Untitled (Fishing) by Ndima Kapesa
The paintings of Nsimba Kapesa portray idealized images from African village life. Because little is known about the artist, the paintings raise more questions than they answer. What is known, is that they were made for sale with an eye on the tourist market. The paintings were purchased in 1991 at an open-air art, craft, and produce market in Durban, South Africa from a Kinshasan tradesman who told the buyer that the artist was "an old man who used to be a member of the royal household and that he paints to make money for food." Although Kapesa was living in Kinshasa when he made the paintings, his familial origins are unknown and there is no verification of the dealer's claim that he was a member of a royal household.

Traditionally, an artist's position was hereditary but we do not know Kapesa's lineage. We do not know where he received art training or if he was self-taught. The imagery used in traditional African art often contains several layers of meaning and is symbolic in nature. For example, in the Kongo culture, dogs in their capacity as hunters are thought to inhabit the world of the living as well as the dead. Does the image of the hunting dog in Kapesa's painting carry a double meaning? The image of a mother and child is found in traditional art work throughout Africa. It too, carries multiple levels of meaning depending on the context in which it is used. Are Kapesa's images intended to be taken at face value as literal representations of village life or do they contain messages that are rooted in the myths and traditions of his culture? It would be necessary to know the artist's origins and his intentions to answer those questions. (GP)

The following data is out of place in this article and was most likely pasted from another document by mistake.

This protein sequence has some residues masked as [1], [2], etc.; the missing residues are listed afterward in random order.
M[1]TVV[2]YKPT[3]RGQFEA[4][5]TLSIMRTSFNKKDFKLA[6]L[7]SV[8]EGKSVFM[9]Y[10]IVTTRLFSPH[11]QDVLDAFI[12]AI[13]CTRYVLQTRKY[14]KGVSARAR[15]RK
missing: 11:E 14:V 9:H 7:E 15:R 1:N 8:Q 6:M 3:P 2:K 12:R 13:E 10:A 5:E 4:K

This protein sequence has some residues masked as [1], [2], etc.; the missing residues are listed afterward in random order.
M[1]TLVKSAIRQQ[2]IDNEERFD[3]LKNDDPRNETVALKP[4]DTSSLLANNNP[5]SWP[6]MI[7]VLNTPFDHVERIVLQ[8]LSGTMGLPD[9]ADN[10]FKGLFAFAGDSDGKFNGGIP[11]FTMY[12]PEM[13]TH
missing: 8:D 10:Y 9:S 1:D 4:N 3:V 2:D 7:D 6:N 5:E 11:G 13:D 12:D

Nsimba Kapesa Paintings on Flour Sacks, (1985-1990) Oil enamel on Cloth Kinshasa, Democratic Republic of the Congo
Click Here for additonal images
Please use arrow buttons to move to the next/previous image in the Exhibition
Return to African Art & Culture Page Click Here
Return to African Art & Culture Page; Click Here